When specifying architectural hardware for an opening, it is critical that all findings are closely observed to ensure each product is fit for purpose. For example, BS EN 1154 Controlled Door Closing Devices features a 6 digit coding system which provides details on product types, classification by use, test cycles, door mass, corrosion resistance, as well as definitions, product performance requirements, test apparatus, test methods and marking of products (Ref. Table 1).
All of the aforementioned must be taken into consideration to suit location and type of opening, interior or exterior mounting, type of closer and fixing suitability, volume and frequency of door traffic, type, size and weight of door. Where doors are subjected to high wind conditions, a door closer with variable back check is recommended. Parallel considerations will be applied when specifying electrified opening/ closing devices.
The AI will similarly look at every individual product during specification to ensure that each opening is safe and well equipped for its required function. Fire and life safety standards such as BSEN 1634-1 door and accessories must also to be considered. Recently this has been taken a step further to CE marked door sets to BS EN 14351-1. Please see Table 2 for all relevant European standards for hardware and doors in the European codes and standards.
It is important to remember that the passing of the fire test EN1634-1 is not the sole criteria and safety measure to consider when selecting hardware for a fire door. It may pass a fire test in isolation but if it has not passed the remaining EN requirements, the door will not perform the rest of the functions required during the lifecycle of the building to actually be operable in the case of a fire directly causing loss of life regardless of the fact it passed a fire test in a laboratory. Currently CE marked door sets have not been introduced into the Indian market, but may well be in the future.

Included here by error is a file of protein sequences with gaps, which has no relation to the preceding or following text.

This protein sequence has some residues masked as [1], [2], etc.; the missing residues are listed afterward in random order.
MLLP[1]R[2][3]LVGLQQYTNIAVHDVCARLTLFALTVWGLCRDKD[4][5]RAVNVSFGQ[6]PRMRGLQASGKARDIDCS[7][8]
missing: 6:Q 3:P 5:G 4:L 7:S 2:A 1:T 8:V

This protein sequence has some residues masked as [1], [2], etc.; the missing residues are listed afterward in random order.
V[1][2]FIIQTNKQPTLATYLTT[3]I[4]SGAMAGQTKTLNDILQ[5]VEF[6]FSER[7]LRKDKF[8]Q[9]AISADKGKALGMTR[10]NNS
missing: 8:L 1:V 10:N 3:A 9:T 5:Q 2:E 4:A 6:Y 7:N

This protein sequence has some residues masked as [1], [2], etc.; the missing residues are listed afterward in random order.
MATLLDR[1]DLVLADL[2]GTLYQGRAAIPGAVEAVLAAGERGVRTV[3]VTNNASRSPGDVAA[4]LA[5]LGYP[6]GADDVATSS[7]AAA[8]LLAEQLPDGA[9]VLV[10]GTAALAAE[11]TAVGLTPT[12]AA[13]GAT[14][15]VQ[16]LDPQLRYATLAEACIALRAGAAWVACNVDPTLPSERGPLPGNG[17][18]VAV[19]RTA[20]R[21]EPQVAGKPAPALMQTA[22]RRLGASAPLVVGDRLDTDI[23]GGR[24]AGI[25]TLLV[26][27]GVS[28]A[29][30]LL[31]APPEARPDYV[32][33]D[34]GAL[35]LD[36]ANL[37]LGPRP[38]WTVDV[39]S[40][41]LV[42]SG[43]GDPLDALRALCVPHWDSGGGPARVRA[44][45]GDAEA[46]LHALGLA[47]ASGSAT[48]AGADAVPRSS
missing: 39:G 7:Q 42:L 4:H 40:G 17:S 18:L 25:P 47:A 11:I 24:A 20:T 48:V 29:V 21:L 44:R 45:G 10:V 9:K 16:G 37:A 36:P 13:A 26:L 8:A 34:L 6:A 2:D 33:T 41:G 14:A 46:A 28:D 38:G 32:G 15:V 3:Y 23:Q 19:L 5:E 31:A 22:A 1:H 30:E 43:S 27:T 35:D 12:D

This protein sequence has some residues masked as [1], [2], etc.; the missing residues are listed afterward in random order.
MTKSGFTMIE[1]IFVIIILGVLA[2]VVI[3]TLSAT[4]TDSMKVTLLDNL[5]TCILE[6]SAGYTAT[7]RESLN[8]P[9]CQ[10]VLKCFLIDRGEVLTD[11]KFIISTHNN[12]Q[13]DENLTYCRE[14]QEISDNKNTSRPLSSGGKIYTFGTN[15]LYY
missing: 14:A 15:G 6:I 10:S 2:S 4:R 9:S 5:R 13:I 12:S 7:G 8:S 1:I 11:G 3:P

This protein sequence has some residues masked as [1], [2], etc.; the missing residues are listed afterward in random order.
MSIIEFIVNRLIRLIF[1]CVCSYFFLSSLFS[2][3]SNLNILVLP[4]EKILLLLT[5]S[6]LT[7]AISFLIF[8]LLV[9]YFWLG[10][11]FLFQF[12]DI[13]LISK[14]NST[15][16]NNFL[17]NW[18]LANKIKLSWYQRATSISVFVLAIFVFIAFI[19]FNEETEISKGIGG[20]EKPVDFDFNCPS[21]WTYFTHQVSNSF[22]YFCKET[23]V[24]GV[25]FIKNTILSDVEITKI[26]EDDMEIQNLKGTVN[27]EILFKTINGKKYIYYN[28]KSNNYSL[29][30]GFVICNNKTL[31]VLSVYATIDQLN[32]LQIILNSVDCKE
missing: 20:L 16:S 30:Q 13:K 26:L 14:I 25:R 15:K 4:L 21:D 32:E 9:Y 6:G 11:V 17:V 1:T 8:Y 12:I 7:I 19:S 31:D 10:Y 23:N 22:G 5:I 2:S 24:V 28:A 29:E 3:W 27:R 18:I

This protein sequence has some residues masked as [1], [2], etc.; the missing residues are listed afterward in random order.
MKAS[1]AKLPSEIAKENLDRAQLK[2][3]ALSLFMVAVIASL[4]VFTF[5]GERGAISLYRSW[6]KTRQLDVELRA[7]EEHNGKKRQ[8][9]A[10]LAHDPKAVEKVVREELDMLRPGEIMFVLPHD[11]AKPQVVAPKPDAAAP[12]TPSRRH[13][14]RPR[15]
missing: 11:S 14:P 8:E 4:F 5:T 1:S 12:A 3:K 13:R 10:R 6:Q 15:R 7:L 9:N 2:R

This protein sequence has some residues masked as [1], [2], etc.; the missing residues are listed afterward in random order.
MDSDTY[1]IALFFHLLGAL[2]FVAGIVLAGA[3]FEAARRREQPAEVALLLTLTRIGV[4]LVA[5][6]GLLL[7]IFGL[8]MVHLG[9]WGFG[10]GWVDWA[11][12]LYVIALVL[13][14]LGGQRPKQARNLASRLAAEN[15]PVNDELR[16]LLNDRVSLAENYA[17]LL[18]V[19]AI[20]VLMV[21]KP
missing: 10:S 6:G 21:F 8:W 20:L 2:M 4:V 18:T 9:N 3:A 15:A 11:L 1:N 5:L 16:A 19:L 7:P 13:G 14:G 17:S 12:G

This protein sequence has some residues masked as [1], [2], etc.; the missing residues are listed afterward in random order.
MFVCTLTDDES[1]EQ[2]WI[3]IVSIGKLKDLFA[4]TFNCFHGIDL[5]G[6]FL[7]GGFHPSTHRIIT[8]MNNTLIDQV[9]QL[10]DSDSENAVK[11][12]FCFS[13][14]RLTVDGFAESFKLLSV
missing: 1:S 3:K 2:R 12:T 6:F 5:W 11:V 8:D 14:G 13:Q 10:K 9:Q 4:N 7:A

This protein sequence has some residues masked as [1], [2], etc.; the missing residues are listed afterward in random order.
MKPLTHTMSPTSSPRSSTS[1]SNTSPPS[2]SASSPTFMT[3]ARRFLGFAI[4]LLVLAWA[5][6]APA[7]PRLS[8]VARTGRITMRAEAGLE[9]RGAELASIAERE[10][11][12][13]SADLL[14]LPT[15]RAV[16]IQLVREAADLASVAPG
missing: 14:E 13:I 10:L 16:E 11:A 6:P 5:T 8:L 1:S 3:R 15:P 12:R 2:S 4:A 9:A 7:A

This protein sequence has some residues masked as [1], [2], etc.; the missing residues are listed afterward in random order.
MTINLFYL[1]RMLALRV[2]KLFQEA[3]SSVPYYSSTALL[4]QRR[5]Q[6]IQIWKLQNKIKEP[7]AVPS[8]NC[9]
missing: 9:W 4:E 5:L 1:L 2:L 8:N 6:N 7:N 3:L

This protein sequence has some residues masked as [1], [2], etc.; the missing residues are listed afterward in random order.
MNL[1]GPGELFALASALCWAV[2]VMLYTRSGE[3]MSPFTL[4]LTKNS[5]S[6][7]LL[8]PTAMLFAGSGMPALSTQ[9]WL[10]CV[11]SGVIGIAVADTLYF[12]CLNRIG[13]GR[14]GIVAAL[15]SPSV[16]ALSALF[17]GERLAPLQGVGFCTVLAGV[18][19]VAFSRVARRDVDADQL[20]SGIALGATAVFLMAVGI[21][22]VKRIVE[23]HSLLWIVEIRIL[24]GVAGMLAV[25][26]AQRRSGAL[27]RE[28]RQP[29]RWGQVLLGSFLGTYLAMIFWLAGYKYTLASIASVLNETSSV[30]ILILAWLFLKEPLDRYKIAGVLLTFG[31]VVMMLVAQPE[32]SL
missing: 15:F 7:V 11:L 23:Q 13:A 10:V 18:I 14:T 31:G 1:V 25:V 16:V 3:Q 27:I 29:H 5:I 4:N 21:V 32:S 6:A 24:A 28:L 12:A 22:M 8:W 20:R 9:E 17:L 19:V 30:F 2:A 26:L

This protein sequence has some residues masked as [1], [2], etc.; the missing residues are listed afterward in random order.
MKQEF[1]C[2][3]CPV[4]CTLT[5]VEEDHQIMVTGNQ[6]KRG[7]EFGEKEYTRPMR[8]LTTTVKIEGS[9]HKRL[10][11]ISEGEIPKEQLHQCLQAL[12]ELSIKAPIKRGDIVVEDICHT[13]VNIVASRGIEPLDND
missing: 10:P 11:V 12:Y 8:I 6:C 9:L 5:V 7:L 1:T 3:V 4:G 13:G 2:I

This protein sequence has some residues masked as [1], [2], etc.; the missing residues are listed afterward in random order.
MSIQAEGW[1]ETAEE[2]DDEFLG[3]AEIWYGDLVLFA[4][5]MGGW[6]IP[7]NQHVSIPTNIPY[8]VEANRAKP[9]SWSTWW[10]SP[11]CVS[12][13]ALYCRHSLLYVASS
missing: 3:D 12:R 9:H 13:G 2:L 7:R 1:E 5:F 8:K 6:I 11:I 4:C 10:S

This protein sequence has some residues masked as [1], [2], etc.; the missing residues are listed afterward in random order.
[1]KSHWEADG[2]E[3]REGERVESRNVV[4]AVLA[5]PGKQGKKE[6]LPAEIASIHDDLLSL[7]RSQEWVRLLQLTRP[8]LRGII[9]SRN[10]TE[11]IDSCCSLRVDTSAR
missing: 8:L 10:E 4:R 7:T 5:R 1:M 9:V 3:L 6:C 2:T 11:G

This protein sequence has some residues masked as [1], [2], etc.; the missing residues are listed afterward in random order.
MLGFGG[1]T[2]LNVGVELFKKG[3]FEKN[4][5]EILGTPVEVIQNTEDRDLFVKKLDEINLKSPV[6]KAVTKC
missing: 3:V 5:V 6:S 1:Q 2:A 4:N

U.S.A. Standards (ANSI/BHMA)
Hardware use can vary from a few cycles a day to many thousands based on the type of building
Certain projects often require ANSI/ BHMA standards from the USA such as Airports and other large civil projects. This is due to the far higher cycle and durability testing required to meet these standards, which are typically demanded in such high use applications.
These are often not readily available (along with the expertise to schedule a specification that conforms appropriately) in the Indian market at present. Due to the typically higher price of these products, it can cause strain on the initial construction budgets that have typically been set with European hardware budgets in mind.
However, this is often a false economy. The ongoing maintenance required for the efficient functioning of these high use developments means that once the costs of operational disruption, safety breaches, performance failure, and regular replacement and repair of hardware items are taken into account the overall cost argument for American hardware in these applications becomes compelling.
North American hardware specification follows a completely different set of Codes and Standards to that of British / European. Fire Door Standards, Life Safety Codes, and Accessibility Legislation are a only a few of the requirements that differ greatly. Table 3 is the same but for ANSI/ BHMA standards.
Ensuring Value, Minimizing Costs & Protecting Lives Throughout The Lifecycle Of Buildings